Fantastic article! Got the Pete Monaghan 5-star approval. I loved the graph too. Similar to the graph we use for SAP implementation projects. The teams I work with here are challenged with the effort to automate small and mundane tasks.

And no, I won't change your mind... because I agree with you.  🙂

So you and rschroeder bring bring up an interesting conundrum, jgherbert​...a proverbial "chicken and egg" scenario, if you will.  If one "Begins with the end in mind", as Stephen Covey would have us do, and the end is automation, what happens when dead ends, pitfalls, cliffs, etc. crop up along the way...DevOps and SDLC (yep, I'm an old dawg!) be dammed [sic] in this case (sorry, GEEKS!)?  How do we keep up the momentum (or CAN we?)  Conversely, if one uses good ole "Reverse Engineering" and works their way back from, what did you call it, "Promised Nirvana", one might not get to the starting line because, as we see, something crops up in the middle that presents us with an uncrossable chasm:

Image result for then a miracle occurs cartoon

I guess this can happen either way but I absolutely appreciate where you are going with this and, like you I think, my philosophy falls in the "work smarter, not harder" camp.  IMHO, the only reason anyone would worry about "automating themselves out of a job" is that they are more focused on themselves than the organization (sorry, harsh I know but the truth does sting sometimes).  When we take the focus off of ourselves and put it on others in the organization, we give others a chance to learn, grow and shine.  If not, we become silos and blockages to growth.  Like Peter Diamandis stated, "Bureaucracy is an obstacle to be conquered with persistence, confidence and a bulldozer when necessary."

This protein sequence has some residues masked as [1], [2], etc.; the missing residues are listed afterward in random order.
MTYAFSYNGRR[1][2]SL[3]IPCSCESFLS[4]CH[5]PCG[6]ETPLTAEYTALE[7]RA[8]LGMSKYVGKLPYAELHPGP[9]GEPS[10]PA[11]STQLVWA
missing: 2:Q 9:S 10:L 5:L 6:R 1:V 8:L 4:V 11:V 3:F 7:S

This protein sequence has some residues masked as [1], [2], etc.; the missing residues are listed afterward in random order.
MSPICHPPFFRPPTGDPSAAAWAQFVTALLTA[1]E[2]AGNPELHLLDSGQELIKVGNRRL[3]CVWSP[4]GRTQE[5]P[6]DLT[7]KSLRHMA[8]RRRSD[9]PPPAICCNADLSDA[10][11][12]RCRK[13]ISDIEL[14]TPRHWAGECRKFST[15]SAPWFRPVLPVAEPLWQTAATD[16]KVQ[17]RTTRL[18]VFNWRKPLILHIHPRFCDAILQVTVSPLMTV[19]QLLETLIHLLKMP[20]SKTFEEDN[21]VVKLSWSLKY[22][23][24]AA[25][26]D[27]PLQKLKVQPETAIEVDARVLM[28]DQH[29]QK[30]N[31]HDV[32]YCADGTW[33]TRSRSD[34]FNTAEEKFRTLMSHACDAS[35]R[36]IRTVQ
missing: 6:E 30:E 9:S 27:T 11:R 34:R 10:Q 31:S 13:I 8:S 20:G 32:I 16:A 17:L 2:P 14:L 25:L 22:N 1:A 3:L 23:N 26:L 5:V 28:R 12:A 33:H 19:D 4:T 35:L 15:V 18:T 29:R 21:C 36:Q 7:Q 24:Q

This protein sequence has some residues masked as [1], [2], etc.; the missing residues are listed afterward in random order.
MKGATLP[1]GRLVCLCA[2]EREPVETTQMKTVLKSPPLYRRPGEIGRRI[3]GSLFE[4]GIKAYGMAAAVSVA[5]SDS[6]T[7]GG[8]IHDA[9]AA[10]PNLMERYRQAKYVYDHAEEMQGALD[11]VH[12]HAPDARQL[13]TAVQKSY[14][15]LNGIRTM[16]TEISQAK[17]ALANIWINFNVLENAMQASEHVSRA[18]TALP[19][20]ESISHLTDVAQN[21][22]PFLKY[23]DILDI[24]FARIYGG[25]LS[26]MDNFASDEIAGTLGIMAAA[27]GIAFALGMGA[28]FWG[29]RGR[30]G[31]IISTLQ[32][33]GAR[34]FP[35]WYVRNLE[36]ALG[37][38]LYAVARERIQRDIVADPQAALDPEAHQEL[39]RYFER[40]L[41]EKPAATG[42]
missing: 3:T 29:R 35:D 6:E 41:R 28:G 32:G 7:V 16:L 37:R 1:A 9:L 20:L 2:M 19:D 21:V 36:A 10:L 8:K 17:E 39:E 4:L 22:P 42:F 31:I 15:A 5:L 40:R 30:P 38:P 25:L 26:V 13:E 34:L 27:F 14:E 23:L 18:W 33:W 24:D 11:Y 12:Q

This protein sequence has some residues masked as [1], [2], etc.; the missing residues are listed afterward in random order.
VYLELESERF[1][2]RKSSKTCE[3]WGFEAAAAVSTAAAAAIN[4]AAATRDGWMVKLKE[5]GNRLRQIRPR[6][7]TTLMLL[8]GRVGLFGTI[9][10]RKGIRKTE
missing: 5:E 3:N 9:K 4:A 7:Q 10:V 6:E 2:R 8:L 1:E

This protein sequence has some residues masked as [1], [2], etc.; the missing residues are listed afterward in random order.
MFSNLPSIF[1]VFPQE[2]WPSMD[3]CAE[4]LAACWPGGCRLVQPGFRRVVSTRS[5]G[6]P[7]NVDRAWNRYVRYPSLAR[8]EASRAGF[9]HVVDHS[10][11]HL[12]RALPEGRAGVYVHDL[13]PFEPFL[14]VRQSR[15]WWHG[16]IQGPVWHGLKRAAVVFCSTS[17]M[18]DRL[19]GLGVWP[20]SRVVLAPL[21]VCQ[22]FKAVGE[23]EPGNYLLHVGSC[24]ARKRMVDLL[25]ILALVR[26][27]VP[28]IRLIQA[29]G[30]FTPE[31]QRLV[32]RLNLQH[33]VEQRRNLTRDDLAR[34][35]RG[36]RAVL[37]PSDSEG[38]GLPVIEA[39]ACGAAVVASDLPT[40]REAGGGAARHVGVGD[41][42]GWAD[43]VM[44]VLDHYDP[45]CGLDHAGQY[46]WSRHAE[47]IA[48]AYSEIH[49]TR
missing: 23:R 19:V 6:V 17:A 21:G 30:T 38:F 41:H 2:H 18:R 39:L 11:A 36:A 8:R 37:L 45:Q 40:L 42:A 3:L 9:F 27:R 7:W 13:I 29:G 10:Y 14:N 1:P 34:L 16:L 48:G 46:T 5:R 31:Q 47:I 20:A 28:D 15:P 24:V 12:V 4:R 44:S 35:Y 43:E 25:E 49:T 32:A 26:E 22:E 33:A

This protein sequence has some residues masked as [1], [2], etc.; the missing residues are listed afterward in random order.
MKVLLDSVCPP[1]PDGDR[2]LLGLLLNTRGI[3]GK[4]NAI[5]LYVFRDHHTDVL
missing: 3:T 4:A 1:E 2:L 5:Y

As for how we get through the valleys and cliffs, this is where good mission/vision/values statements come into play.  At some level, I think, we all want to be part of something greater than ourselves  If we keep an eye on strategy (long-term) and focus on tactics (short-term), we stand a greater chance of making the rough places plain and not having to try and drive by looking in the rear-view mirror.  And remember:

Meat Loaf - Objects in the Rear View Mirror May Appear Closer They Are - YouTube

I like your thoughts, and I'll only submit one thought about NOT being able to build with the end in mind: